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Colorful illustrations of Asian desserts at Seattle restaurants.

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An Illustrated Guide to Asian Desserts in Seattle

East meets sweets

Lori Bailey/Eater

In honor of Sweets Week, artist and baker Lori Bailey lovingly depicts and describes some of Seattle’s delicious Asian desserts


Egg Custard TartRegent Bakery and Cafe
Among the lovely cakes and breads lining the shelves at Capitol Hill’s Regent Bakery and Cafe, you’ll find these understated staples of the Cantonese dim-sum tradition. Regent makes a spot-on example of the classic, with a smooth, subtly-sweet, sunny-yellow filling and impossibly flaky pastry crust.

Black Sticky Rice with Coconut CustardLittle Uncle
It might be tough to get past the savory smells beckoning your senses at Little Uncle, but do your very best to remember to save room for something sweet. The restaurant’s Thai black sticky rice pudding is lightly sweetened, topped with sweet coconut custard, and drizzled with salty coconut cream. The components may sound odd, but together they work magic.

Coco-A-GogoMashiko
West Seattle’s Mashiko is best known for making impeccable, sustainable sushi. But why stop there? Go big or go home, someone at Mashiko must have said, and proceeded to fry a Bakery Nouveau brownie in panko breadcrumbs and nestle it alongside green tea ice cream. Restrained it ain’t, but delicious it certainly is.

Colorful illustrations of Asian desserts at Seattle restaurants. Lori Bailey/Eater

Ube CheesecakeHood Famous Bakeshop
Ube, for those who don’t know, is a root vegetable, like yam or taro, but with its own flavor and distinctive, vibrant purple color. Agriculture lesson over — now get thee to Hood Famous Bakeshop’s new brick-and-mortar in Ballard for an education in deliciousness. Filipino founder Chera Amlag translates this favored flavor of the Philippines into a silky-smooth, jaw-droppingly gorgeous cheesecake.

Green Tea or Yuzu MacaronsFresh Flours
Nestled among the impressive spread of pastries at Fresh Flours are a handful of edible shout-outs to the bakery's Japanese influence. The bite-sized macarons are perfect, miniature vehicles for clean, bright flavors like green tea and citrusy yuzu.

Sweet Potato Mochi DonutsRevel
Crispy on the outside, soft and chewy on the inside — the opening refrain for many a delectable treat. The sweet potato mochi donuts at Revel are no exception, delivering the subtle and satisfying taste of sweet potato with a sweet and buttery caramel sauce and garam masala-spiced pecans. Perfect for fall, and even more so with a cup of coffee at brunch.

CreamsiclesStateside
The dessert menu at Franco-Vietnamese Stateside boasts an array of tempting delicacies, but off-menu is where the fun happens. Ask for the creamsicles, filled with either a sweetened condensed milk or coconut ice cream core, flash-frozen in liquid nitrogen, then coated in a dreamily smooth shell of Vietnamese iced coffee, Thai tea, or sour cherry. It’s this understated culinary voodoo, played off in a completely unpretentious manner, that makes Stateside so refreshing.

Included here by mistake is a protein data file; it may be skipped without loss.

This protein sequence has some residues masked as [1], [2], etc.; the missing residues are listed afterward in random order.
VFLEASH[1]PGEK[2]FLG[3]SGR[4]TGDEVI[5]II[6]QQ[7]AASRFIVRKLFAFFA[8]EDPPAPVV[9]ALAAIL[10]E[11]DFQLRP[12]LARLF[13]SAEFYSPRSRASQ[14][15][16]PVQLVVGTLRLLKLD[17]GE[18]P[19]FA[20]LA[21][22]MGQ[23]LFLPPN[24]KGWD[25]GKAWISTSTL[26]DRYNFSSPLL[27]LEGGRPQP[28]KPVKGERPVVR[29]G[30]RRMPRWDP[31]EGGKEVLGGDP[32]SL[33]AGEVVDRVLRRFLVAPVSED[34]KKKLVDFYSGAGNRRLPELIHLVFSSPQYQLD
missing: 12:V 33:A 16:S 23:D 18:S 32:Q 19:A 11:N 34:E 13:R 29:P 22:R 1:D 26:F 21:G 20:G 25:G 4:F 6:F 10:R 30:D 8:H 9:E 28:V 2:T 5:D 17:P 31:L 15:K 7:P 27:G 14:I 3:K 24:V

House Milk TeaDrive Thru Boba
At Drive Thru Boba, simplicity is beauty. The menu is small, featuring tried-and-true classics plus a rotating selection of limited-run specials like black sugar milk tea, almond milk tea, and grass jelly whip. If in doubt, start with the house milk tea with boba (tapioca). Just make sure to check Facebook first (the store’s operating hours can be a moving target) and get there early to avoid missing out on your favorites.

Honey ToastHardwok Cafe
There’s really no reason to cut up a perfectly good loaf of bread, cube and caramelize its insides, then reassemble it into a franken-dessert topped with mountains of ice cream, whipped cream, fruit, and syrup. No reason at all. Thankfully, the Taiwanese who adopted honey toast from Japan obviously didn’t spend too much time grappling with the logic of it, and we have the good folks at Hardwok to thank for carrying on the tradition in the Northwest.

Mango Shaved Ice Facing East
Shaved ice, also called snow ice, is a dessert close to the hearts of many Taiwanese. Sometimes buried under an avalanche of different add-ons, sometimes adorned simply with fruit, the essentials of the treat are always the same: a heap of finely shaved ice and a loving pour of sweetened condensed milk to finish. At Facing East in Bellevue, go for the mango shaved ice and invite your other table-mates to dig in with their spoons, Taiwanese family-style.

Banana Cake Monsoon
Monsoon's banana cake is an ode to that humble workhorse of fruits. Thanks to the lopsided ratio of banana to other ingredients, this rendition of a Vietnamese confection highlights the banana’s flavor with a custardy, bread pudding-like consistency. To complement the sweetness, the cake is served with a savory coconut sauce. Basically, this is what every banana wants to be when it grows up.

—Text and illustration by Lori Bailey of Sugar and Stamp; you can see all of Bailey’s Eater Seattle illustrations at this link, and you can purchase prints of them through her online store

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